Another very interesting theme which emerged from the data analysis meeting was that pupils thought there was a hierarchy within this set of 11 learning skills. Being an independent worker was near to the top of this hierarchy but at the very top was confidence. Almost all of the pupils felt that if you were a confident learner this would help you:
+ work more independently
+ contribute to group work
+ make judgements
+ take risks
+ be more creative
+ undertake reviews and evaluation of your work, etc.

5. Conclusions
The data analysis meeting marked the end point of this evaluation, although it is obvious that many of the issues that have emerged need further thought and refinement and could benefit from more time being spent on them.
As mentioned at the start of this report, the evaluation had two main aims. The first was to examine the impact that the challenges were having on pupils’ learning, and the second was to enable the pupils to have the experience of designing their own evaluation. It is apparent from the information presented above that the challenges were benefiting the pupils in numerous ways as will shortly be discussed below. And it also appears to be the case that the pupils obtained something extra from the project by being enable to design and conduct their own evaluation of it.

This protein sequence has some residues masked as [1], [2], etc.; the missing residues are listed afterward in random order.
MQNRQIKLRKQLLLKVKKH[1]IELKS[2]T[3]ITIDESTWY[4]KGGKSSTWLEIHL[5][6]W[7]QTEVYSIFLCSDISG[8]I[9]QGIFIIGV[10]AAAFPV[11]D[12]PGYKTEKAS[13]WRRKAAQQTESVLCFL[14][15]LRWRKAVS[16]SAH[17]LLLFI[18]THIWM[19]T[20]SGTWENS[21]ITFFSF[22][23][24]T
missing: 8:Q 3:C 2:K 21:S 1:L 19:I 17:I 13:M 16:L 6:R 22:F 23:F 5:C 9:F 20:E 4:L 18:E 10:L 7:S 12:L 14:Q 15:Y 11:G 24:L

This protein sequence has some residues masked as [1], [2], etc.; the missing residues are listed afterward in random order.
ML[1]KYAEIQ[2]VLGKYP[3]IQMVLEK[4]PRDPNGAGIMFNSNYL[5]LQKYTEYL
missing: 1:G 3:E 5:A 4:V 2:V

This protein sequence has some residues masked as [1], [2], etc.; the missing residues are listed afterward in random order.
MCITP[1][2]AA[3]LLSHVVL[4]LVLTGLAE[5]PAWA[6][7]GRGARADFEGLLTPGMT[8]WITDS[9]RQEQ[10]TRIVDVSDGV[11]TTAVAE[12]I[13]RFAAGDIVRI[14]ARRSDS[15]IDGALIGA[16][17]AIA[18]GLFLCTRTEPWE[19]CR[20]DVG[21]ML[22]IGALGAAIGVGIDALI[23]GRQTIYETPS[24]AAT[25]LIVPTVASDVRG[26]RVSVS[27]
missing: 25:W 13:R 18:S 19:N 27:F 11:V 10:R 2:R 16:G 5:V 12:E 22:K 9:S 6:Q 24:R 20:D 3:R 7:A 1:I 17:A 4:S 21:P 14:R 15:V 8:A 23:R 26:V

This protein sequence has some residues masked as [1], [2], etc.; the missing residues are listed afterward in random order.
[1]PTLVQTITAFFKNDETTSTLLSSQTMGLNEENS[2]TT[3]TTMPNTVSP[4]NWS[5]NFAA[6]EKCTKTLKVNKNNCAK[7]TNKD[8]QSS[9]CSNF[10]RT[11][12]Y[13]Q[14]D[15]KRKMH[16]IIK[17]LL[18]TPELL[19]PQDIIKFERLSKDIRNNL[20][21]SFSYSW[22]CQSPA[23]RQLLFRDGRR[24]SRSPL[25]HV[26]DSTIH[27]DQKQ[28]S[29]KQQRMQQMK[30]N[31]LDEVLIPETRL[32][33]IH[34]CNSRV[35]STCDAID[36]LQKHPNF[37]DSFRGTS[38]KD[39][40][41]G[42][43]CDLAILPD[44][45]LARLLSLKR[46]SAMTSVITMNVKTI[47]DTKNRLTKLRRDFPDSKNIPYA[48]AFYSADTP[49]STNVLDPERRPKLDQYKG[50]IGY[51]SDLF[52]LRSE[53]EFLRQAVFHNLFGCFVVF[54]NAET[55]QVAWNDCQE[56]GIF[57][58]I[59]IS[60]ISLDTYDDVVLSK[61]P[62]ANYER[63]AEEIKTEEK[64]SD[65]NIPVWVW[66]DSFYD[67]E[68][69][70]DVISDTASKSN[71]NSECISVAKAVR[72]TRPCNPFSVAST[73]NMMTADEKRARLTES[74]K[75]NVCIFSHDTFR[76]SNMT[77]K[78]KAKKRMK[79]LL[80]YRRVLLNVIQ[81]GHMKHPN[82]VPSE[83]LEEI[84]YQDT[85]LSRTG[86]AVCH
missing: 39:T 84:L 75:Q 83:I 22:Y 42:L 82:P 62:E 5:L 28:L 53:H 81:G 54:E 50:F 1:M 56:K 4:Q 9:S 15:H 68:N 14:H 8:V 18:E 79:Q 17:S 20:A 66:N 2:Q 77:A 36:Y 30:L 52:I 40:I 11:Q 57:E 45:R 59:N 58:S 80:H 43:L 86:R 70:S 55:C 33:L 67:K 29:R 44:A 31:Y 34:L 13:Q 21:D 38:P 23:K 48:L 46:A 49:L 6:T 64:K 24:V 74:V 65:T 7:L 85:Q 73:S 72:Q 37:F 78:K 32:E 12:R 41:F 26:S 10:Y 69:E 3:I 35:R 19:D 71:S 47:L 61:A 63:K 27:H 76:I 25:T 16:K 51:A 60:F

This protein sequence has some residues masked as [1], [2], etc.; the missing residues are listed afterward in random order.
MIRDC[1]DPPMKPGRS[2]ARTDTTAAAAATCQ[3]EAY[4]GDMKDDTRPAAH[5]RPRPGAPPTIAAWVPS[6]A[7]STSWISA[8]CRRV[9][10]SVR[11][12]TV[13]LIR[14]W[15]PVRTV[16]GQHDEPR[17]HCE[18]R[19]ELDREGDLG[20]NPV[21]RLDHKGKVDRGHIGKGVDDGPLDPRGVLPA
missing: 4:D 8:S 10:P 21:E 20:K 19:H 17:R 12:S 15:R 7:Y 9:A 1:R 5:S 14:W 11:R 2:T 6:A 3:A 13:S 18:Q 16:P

Finally, to return to the five key questions posed at the start of the report, it is now possible to offer some tentative answers to them:
1. To what extent had pupils understood the concepts/techniques being used?
The pupils appeared to have a very good understanding of the concepts and techniques associated with the ‘challenges’. They were aware of the purpose of the project as a whole and how they would benefit from participating in it.
2. How were pupils putting these concepts/techniques into practice?
Although no classroom observation was carried out as part of this evaluation, the data produced by the questionnaire, together with the discussion it generated, shows that the pupils were putting the concepts and techniques into practice in a number of subjects. What was not fully explored, however, was the exact mechanism by which pupils used these skills. For example, are they able to use such skills within a ‘standard’ lesson or does the teacher have to design the lesson in a particular way to enable pupils to employ the skills?